The US Food and Drug Administration ( FDA) has withdrawn emergency use of the anti-malaria drug hydroxychloroquine as a treatment for coronavirus.
The FDA said new evidence from clinical trials meant that the belief that the drug would produce an antiviral effect was no longer reasonable.
Withdrawing of hydroxychloroquine
Later, President Donald Trump defended the promotion of the use of hydroxychloroquine as a Covid-19 treatment.
For some serious cases the FDA granted the drug emergency use in March.
But on Monday, the agency said clinical studies had suggested that hydroxychloroquine was ineffective in treating the deadly virus and failed to prevent infection among those exposed to it.
Mr Trump said that he had previously taken the drug preventively without any side effects, in response to the FDA ‘s decision.
“I took it and felt good about taking it,” he said Monday to reporters, also adding: “I can’t complain about it, I’ve taken it for two weeks, and I’m here, we ‘re here.”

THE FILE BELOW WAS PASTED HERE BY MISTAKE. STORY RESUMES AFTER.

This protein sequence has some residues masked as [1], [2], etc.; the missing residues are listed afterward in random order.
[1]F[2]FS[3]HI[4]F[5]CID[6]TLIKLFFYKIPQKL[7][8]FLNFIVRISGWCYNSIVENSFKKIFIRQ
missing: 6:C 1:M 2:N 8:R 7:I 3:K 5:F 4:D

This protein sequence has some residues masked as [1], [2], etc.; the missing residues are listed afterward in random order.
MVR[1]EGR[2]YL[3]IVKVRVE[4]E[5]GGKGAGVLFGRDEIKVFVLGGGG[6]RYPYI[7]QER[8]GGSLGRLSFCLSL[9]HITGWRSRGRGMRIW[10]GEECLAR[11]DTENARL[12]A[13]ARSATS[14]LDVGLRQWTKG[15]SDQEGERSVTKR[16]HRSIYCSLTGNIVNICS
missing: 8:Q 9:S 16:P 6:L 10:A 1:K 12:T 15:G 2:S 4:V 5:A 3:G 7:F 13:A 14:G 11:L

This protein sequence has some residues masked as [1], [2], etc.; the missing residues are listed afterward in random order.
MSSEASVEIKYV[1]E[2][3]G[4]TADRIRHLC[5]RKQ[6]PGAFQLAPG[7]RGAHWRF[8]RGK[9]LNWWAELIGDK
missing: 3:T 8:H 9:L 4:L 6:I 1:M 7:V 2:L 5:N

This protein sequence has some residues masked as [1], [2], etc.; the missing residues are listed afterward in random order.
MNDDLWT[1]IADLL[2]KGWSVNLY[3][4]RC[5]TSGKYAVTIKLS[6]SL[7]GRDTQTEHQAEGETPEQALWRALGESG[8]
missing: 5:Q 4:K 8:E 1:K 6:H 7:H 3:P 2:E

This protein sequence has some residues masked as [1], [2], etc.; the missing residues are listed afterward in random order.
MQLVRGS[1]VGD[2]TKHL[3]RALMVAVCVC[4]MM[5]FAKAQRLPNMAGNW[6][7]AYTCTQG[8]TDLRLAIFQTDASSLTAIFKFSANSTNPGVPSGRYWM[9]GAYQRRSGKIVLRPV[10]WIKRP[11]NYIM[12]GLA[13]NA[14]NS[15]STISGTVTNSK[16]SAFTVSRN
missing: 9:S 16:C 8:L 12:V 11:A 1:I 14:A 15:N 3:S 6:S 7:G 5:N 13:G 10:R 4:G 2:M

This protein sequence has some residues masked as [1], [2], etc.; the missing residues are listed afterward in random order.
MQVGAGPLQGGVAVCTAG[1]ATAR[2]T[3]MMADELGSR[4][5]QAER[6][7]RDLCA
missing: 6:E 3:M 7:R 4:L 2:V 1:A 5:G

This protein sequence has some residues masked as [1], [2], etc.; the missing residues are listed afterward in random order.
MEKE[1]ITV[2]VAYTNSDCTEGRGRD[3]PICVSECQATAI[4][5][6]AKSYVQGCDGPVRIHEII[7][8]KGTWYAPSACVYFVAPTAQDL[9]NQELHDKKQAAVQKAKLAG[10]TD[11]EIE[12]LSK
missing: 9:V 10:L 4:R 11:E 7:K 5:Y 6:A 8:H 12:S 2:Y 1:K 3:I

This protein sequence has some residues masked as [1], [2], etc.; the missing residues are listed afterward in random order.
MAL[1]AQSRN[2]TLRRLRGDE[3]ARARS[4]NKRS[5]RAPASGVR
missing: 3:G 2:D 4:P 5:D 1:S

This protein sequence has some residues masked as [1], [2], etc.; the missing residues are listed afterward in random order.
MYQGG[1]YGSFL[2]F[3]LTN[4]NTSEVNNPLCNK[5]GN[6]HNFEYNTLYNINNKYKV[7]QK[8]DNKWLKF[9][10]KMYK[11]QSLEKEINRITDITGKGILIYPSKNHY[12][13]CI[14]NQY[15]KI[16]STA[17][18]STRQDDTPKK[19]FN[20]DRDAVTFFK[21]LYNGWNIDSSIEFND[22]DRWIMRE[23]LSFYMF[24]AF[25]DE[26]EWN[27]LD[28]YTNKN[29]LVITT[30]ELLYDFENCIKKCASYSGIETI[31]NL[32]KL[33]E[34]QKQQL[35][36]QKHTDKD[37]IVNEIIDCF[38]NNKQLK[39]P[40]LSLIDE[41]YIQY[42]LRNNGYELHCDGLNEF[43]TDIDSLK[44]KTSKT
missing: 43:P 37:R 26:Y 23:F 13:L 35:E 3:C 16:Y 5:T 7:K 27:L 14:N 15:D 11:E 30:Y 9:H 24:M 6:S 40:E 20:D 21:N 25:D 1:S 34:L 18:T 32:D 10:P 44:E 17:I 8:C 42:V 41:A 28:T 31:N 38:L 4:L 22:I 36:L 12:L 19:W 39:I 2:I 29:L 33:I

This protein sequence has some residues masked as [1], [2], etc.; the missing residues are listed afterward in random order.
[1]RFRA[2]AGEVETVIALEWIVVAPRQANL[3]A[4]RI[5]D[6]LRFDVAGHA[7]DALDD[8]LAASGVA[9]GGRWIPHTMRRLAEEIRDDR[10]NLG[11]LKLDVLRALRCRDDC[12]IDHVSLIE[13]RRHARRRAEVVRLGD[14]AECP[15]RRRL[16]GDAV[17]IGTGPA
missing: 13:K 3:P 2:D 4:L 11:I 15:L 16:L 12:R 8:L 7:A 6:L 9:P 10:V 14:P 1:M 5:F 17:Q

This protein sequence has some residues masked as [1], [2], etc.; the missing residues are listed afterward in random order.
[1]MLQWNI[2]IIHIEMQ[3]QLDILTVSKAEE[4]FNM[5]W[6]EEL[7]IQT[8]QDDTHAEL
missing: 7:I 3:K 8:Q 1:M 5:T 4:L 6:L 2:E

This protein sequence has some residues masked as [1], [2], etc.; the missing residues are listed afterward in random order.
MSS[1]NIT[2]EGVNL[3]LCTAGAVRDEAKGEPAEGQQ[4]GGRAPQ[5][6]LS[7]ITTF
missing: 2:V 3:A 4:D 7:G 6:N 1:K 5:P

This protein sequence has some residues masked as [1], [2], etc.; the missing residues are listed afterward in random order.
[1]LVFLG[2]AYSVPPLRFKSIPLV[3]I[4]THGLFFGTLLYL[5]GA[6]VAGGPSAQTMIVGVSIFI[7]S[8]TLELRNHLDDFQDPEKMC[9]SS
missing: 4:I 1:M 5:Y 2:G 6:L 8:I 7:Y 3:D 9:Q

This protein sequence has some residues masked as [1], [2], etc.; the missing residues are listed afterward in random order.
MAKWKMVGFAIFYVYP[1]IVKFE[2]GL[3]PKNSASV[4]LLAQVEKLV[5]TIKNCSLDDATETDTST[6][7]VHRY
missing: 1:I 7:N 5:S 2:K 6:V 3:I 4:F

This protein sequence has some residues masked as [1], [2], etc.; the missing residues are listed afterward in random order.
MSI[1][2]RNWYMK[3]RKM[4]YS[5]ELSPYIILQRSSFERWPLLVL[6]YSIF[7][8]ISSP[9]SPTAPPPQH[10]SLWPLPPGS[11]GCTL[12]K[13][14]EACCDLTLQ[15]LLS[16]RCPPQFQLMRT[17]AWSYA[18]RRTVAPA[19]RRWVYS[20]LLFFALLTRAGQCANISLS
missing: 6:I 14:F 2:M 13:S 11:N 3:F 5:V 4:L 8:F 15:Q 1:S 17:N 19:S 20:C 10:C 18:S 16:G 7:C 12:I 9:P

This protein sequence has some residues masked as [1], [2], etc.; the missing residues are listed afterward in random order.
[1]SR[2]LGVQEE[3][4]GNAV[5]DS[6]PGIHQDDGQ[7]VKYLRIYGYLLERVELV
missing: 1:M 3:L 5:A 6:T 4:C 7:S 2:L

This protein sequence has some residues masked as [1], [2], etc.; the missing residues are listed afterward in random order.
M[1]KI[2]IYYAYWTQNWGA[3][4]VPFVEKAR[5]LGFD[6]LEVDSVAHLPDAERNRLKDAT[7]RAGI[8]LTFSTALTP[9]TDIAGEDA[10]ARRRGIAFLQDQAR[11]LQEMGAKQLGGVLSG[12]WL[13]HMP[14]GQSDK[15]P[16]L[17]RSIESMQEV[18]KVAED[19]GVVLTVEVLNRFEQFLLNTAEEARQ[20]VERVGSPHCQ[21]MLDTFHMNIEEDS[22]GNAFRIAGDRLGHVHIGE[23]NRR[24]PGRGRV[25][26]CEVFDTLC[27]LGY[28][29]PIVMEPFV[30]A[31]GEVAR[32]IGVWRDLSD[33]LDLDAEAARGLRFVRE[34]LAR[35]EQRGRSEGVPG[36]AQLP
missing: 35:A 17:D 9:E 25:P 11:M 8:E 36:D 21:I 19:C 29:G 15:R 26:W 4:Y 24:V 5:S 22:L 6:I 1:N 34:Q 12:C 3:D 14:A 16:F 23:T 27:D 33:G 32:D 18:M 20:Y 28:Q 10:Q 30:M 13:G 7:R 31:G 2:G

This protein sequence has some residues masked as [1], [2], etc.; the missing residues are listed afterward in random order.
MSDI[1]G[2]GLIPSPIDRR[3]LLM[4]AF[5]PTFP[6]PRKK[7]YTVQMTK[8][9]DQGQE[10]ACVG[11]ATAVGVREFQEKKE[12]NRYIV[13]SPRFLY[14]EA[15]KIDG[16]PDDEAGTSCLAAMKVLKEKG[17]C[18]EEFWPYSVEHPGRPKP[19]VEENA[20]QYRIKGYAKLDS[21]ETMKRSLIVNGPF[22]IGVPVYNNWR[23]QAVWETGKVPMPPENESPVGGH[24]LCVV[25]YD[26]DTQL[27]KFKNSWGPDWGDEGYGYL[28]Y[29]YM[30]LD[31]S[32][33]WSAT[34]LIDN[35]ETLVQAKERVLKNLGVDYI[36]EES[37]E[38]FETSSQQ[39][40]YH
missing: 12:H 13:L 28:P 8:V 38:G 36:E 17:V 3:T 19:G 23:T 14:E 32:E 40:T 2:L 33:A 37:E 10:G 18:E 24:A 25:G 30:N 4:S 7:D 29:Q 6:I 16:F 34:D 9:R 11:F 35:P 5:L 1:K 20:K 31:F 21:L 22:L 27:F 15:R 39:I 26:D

The chief, 74, said several people told him they had saved their lives.
Mr Trump announced in May that he was taking the drug. After testing positive for coronavirus by others in the White House.
His remarks on hydroxychloroquine became the subject of widespread online speculation and controversy within the scientific community. About the drug’s potential benefits and harmful effects-along with the associated drug, chloroquine.
Trials nationwide were temporarily halted after a report published in The Lancet reported that in some patients. The treatment had elevated deaths and cardiac attacks.
The findings prompted the World Health Organization (WHO) and others to halt safety trials.
Subsequently, however, The Lancet withdrew the analysis after it was found to have significant shortcomings. And the WHO also resumed its studies.
The US Food and Drug Administration ( FDA) has discontinued emergency usage of the anti-malaria medication hydroxychloroquine. As a cure for coronavirus.